DETROIT (WWJ/AP) – A judge is ordering Gov. Rick Snyder to withdraw Detroit’s bankruptcy petition, saying the state is illegally trampling the rights of pensioners.
But the practical impact of the decision is unclear. Once a bankruptcy filing is made, it generally trumps other litigation in state courts.
Ingham County Judge Rosemarie Aquilina’s decision Friday came in a lawsuit filed by Detroit pensioners. The judge had planned an emergency hearing Thursday, but Detroit then filed for bankruptcy protection.
The judge says plaintiffs in the case were “blindsided.”
The attorney general’s office says it will take Aquilina’s order to the state appeals court.
WWJ Legal Analyst Charlie Langton says this is a very complicated issue. He says Aquilina ruled that the bankruptcy filing amounts to a constitutional violation — but it’s not that simple.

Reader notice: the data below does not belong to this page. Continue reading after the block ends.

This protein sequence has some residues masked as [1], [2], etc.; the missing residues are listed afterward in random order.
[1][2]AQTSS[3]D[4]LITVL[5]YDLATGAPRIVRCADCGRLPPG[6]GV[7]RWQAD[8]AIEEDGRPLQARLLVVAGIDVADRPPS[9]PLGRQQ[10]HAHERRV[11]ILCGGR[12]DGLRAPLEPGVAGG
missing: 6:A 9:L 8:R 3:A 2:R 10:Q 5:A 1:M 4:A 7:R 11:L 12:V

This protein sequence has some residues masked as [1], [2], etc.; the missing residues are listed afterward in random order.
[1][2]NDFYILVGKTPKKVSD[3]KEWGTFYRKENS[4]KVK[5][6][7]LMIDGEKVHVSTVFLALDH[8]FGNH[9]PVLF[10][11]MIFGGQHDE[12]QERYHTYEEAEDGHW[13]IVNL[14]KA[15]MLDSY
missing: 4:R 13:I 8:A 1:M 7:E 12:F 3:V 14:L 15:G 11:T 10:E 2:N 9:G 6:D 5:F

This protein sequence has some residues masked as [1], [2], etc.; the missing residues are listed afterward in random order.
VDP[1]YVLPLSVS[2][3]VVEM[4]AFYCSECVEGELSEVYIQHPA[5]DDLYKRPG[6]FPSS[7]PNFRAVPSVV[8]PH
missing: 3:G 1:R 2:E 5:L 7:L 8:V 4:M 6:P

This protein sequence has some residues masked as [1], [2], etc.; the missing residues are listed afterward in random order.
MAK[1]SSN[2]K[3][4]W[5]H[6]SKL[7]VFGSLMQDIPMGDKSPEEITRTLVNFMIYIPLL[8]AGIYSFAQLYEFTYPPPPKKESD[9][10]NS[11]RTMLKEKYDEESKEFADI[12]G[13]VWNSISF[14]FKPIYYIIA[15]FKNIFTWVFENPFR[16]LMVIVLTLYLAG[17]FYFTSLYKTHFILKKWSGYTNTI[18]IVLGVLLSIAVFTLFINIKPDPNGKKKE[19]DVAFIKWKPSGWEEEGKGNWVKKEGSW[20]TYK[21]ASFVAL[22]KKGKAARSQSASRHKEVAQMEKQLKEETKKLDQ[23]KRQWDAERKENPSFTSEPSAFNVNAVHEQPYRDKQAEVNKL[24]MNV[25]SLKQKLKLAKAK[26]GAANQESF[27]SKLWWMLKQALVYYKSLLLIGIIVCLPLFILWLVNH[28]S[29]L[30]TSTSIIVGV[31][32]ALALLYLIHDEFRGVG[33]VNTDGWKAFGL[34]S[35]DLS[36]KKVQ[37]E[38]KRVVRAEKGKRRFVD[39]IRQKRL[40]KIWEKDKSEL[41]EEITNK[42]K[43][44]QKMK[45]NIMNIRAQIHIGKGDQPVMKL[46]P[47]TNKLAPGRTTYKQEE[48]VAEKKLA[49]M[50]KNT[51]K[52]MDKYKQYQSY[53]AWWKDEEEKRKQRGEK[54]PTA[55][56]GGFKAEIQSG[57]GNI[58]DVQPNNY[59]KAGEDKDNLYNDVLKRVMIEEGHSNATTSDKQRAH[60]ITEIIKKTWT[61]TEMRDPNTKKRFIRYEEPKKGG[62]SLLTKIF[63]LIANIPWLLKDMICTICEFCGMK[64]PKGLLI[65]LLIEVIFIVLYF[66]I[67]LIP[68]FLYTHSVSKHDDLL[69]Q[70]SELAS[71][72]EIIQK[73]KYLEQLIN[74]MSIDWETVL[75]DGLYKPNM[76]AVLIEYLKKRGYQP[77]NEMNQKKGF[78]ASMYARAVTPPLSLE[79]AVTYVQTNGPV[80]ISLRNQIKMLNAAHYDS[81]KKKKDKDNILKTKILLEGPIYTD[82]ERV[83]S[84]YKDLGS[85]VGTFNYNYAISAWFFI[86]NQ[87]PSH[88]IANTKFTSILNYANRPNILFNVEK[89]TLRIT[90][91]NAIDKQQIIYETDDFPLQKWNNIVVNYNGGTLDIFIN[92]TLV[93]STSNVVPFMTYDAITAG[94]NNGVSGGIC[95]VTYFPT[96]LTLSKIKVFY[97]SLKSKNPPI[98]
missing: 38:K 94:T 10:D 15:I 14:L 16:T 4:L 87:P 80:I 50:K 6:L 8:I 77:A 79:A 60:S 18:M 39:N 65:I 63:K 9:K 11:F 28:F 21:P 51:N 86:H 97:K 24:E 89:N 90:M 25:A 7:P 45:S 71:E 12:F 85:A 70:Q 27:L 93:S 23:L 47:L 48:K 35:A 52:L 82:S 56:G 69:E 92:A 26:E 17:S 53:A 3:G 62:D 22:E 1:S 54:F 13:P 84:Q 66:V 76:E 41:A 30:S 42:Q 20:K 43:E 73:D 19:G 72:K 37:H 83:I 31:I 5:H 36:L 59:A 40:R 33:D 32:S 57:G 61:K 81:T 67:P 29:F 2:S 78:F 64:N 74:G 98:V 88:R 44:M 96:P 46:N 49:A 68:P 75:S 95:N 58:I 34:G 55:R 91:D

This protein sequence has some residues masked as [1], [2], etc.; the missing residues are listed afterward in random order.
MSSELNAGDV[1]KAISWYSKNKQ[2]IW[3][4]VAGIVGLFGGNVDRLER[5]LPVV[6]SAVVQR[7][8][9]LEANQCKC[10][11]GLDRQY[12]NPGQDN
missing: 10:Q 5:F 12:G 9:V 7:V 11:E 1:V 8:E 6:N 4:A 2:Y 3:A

“The problem here is that if she wants to enforce it, [Detroit Emergency Manager] Kevyn Orr is going to run back to federal court and get an order that will stay her decision,” Langton said.
“So, this judge in Ingham County might very well believe that a bankruptcy violates the constitution — with regard to people’s pension rights — but it’s not going to have any effect in the bankruptcy court,” he said.
This latest comes after Orr on Tuesday delivered a letter to Gov. Snyder, recommending the city file for Chapter 9 protection. Snyder approved it, and the filing was made Thursday.
Orr was appointed by the state in March to make sense of Detroit’s finances following decades of mismanagement. Snyder said the bankruptcy was 60 years in the making.
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